The Murder of Tutankhamen: A True Story by Bob Brier - How do you solve a 3000-year old murder? With a lot of hard work! Egyptologist Bob Brier combines painstaking research into Egyptian history with an exciting narrative to tell the story of King Tut. Crowned as Pharaoh as a child, dead by age 19 under suspicious circumstances, he was hastily buried in a small tomb while his name was expunged from official records. Did his murderer ascend to the throne and marry Tut's widowed queen by force? Brier breaths life into Tut's mummy in this fascinating work.

Forbidden Archaeology: The Hidden History of the Human Race by Michael A. Cremo and Richard L. Thompson - Did humans like us exist millions of years ago? Most scientists say no, but Cremo and Thompson say "yes." Not a light entertaining read (it reminds me of a college textbook) but may be of interest for some readers. I don't really agree with their ideas, however you may want to draw your own conclusions.

 

The Sirius Mystery: New Scientific Evidence for Alien Contact 5,000 Years Ago by Robert K.G. Temple - The classic Sirius Mystery has been updated with new information. In the 1970's Temple claimed that stories of an ancient people called the Dogon proved that the Earth had been visited by aliens from the star system Sirius. The Dogons had knowledge that the Sirius system had three stars in it. By the time the first book came out scientists had found a second star at Sirius, now Temple claims there is evidence of a third. The most thought-provoking of the ancient astronaut books.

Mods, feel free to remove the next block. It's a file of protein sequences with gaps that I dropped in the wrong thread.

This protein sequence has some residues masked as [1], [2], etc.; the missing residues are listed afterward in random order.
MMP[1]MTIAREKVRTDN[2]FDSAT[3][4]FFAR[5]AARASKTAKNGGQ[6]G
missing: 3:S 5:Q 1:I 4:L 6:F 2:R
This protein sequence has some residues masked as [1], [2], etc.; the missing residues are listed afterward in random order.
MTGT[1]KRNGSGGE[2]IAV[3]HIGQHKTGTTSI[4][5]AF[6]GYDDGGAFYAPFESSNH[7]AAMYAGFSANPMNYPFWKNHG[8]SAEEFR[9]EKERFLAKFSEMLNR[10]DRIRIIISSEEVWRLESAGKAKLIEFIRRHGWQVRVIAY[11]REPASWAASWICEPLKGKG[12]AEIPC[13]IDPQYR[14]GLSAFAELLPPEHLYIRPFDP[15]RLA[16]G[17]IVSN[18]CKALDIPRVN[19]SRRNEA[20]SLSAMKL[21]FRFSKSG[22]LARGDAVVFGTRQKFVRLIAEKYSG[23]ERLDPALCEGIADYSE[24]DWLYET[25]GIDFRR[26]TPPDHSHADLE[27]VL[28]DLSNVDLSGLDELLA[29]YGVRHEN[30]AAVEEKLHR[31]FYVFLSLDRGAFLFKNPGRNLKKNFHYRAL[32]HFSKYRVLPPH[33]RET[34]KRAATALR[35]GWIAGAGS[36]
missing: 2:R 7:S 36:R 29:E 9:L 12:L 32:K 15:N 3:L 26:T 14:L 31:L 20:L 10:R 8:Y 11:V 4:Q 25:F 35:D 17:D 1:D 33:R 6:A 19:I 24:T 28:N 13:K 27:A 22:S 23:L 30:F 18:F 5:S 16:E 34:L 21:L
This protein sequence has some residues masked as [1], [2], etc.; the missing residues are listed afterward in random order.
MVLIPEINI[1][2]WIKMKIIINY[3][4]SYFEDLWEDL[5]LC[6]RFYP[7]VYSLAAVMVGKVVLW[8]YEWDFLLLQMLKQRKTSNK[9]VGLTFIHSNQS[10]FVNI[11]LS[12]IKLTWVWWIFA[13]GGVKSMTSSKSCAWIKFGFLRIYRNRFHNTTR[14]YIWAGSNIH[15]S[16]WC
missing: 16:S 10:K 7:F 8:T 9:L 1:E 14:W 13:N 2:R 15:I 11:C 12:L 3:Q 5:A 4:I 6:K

Maps of the Ancient Sea Kings: Evidence of Advanced Civilization in the Ice Age by Charles H. Hapgood - The book that started the furor over Piri's Map. Piri's Map apparently shows much more than people were supposed know about Antarctica in 1513 when the map was published. Hapgood says the knowledge came from an ancient advanced civilization on Earth before in the Ice Age. The idea is fascinating, but is he right?

 

Seven Wonders of the Ancient World A well-researched and interesting volume on the Seven Wonders of the Ancient World with excellent illustrations and diagrams to assist the reader in understanding the history and archaeology of these sites.

 

 


Disasters:

Why Buildings Fall Down by Matthys Levy and Mario Salvadori - Someone spotted me reading this book and asked what it really was about. Well, there's no metaphor here. The authors recount almost every major structural collapse in history (beginning with the pyramids) and explain why it happened in terms even an architectural layman can understand. You also learn an awful lot about why skyscrapers, bridges, domes and towers stay up. This is one of those books that after you've read it you'll be able to amaze your family and friends with your knowledge. You'll also never cross a bridge again without getting nervous.

 

 


Of the Mind:

The Loom of God: Mathematical Tapestries at the Edge of Time by Clifford A. Pickover - This is a book which both makes you think and is fun. Pickover explores the overlap of mathematics and mysticism. I don't always agree with his theological conclusions, but it's a good, mind-expanding read. You'll learn a lot of serious math even if you're not mathematically gifted.

 

 


Space:

Star of Bethlehem: An Astronomers View - by Mark Kidger- Kidger takes readers through all the theories since medieval times about the nature of the Christmas Star. Was it a conjunction? A nova? A supernova? What do ancient Chinese astrology records show?

 

Star of Bethlehem: The Legacy of the Magi - by Michael R. Molnar - Molnar, an astronomer, bought a first century coin minted in ancient Antioch. Did it hold the key to the 2000 year-old mystery of the Christmas Star?

 


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Copyright Lee Krystek 1998-2000. All Rights Reserved.